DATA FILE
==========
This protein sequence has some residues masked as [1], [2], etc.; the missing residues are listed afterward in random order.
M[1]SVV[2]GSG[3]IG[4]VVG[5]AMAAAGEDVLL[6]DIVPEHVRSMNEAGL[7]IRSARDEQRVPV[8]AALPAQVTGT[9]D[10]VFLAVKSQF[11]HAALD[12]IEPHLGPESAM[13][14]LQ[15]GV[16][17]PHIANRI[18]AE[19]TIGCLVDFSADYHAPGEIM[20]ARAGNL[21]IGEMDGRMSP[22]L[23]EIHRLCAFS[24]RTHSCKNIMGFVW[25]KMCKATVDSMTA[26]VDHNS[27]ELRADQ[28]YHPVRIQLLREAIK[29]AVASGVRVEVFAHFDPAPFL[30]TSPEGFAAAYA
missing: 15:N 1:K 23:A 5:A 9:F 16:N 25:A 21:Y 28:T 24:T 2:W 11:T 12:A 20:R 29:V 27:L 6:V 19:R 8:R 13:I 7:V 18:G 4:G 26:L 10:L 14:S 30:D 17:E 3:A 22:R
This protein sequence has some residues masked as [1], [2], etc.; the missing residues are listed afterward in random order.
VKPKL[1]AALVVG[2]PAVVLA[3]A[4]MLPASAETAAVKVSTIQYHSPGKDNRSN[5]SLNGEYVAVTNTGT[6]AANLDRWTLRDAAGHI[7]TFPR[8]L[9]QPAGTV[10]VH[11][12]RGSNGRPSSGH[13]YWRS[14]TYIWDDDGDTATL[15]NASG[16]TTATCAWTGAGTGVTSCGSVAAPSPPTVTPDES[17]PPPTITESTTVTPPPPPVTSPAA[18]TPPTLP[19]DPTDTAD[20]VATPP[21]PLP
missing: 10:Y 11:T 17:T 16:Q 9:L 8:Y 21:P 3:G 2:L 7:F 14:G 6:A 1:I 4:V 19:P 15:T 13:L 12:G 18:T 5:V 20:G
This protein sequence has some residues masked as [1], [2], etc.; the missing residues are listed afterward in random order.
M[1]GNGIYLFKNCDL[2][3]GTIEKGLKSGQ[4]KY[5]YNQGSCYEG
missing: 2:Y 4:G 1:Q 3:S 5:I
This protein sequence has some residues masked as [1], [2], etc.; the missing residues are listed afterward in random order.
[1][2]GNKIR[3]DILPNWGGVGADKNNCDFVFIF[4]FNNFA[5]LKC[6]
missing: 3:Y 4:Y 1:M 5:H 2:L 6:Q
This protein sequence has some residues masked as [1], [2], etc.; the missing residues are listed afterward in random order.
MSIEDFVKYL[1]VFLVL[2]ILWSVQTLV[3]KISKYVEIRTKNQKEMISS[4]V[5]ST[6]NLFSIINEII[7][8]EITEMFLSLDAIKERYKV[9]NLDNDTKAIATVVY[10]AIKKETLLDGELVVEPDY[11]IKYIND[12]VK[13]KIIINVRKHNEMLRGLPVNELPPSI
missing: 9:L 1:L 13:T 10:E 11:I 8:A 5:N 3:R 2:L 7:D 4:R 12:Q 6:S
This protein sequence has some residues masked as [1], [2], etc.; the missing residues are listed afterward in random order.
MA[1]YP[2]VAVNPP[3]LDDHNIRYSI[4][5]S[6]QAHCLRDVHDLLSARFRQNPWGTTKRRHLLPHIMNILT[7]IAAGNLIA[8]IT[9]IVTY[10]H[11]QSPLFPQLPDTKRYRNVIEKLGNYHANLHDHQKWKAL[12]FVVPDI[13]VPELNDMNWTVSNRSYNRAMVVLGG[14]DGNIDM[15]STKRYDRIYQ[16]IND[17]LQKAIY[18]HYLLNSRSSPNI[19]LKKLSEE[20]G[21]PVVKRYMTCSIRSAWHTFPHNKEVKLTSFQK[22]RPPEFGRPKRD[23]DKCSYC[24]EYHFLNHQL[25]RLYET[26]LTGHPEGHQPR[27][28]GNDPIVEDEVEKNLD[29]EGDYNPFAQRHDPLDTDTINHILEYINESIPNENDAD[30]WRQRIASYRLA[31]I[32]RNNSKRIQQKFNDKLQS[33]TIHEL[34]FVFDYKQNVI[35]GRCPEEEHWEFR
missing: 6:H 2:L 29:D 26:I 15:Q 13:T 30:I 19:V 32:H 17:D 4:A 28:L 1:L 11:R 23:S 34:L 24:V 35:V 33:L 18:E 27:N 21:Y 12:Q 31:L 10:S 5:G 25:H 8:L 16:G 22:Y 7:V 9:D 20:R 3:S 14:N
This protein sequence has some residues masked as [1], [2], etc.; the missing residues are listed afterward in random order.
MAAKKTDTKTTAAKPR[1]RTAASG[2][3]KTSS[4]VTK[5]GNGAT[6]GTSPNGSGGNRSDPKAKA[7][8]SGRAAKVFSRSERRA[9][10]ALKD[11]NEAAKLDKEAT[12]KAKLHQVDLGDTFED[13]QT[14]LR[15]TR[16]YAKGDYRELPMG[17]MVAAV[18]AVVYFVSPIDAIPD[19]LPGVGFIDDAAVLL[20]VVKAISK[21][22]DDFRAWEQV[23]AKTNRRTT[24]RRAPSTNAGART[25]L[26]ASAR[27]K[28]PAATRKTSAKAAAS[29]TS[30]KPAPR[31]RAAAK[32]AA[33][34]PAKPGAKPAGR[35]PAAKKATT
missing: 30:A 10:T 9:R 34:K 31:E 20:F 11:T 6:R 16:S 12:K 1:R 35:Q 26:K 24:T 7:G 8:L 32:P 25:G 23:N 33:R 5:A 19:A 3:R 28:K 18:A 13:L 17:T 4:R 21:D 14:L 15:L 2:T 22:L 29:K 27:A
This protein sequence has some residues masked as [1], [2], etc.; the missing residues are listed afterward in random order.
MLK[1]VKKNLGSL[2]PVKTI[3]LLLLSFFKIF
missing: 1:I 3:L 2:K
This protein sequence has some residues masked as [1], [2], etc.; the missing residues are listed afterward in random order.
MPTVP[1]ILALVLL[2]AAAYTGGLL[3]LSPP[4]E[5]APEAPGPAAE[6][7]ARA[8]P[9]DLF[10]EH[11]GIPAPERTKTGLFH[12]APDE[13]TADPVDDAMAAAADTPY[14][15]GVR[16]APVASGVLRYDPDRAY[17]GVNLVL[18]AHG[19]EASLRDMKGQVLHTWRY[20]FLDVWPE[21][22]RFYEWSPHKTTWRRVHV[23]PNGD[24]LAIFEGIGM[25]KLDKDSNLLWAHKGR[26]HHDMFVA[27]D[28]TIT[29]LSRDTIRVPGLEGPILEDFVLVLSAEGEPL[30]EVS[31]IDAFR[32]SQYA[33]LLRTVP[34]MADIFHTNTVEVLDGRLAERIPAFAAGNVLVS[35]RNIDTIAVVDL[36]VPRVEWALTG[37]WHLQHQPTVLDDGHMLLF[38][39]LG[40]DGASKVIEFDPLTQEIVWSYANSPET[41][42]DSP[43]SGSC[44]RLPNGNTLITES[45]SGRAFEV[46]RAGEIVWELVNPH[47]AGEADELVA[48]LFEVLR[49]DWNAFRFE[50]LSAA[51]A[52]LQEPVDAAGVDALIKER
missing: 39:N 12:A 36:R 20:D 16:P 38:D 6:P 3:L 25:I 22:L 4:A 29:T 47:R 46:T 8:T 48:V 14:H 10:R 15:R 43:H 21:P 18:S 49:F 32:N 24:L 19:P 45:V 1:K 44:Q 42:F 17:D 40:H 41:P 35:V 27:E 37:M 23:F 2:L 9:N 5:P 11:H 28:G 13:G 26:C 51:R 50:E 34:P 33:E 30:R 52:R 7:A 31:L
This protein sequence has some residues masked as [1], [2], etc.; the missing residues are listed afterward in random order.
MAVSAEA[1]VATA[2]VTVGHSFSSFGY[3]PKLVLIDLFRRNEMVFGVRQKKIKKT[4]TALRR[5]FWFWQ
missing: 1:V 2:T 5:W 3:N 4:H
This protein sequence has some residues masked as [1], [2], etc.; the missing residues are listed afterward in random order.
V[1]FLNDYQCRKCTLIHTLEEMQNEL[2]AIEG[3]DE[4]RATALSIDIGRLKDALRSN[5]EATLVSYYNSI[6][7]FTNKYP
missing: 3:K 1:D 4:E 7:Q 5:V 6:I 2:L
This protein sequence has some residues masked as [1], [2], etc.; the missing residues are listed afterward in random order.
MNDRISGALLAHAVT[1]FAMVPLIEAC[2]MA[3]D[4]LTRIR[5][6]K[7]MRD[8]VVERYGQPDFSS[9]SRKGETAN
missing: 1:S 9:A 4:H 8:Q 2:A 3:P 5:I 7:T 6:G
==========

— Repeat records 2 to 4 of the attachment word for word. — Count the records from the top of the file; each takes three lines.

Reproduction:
This protein sequence has some residues masked as [1], [2], etc.; the missing residues are listed afterward in random order.
VKPKL[1]AALVVG[2]PAVVLA[3]A[4]MLPASAETAAVKVSTIQYHSPGKDNRSN[5]SLNGEYVAVTNTGT[6]AANLDRWTLRDAAGHI[7]TFPR[8]L[9]QPAGTV[10]VH[11][12]RGSNGRPSSGH[13]YWRS[14]TYIWDDDGDTATL[15]NASG[16]TTATCAWTGAGTGVTSCGSVAAPSPPTVTPDES[17]PPPTITESTTVTPPPPPVTSPAA[18]TPPTLP[19]DPTDTAD[20]VATPP[21]PLP
missing: 10:Y 11:T 17:T 16:Q 9:L 8:Y 21:P 3:G 2:L 7:F 14:G 6:A 1:I 4:V 19:P 15:T 13:L 12:G 18:T 5:V 20:G
This protein sequence has some residues masked as [1], [2], etc.; the missing residues are listed afterward in random order.
M[1]GNGIYLFKNCDL[2][3]GTIEKGLKSGQ[4]KY[5]YNQGSCYEG
missing: 2:Y 4:G 1:Q 3:S 5:I
This protein sequence has some residues masked as [1], [2], etc.; the missing residues are listed afterward in random order.
[1][2]GNKIR[3]DILPNWGGVGADKNNCDFVFIF[4]FNNFA[5]LKC[6]
missing: 3:Y 4:Y 1:M 5:H 2:L 6:Q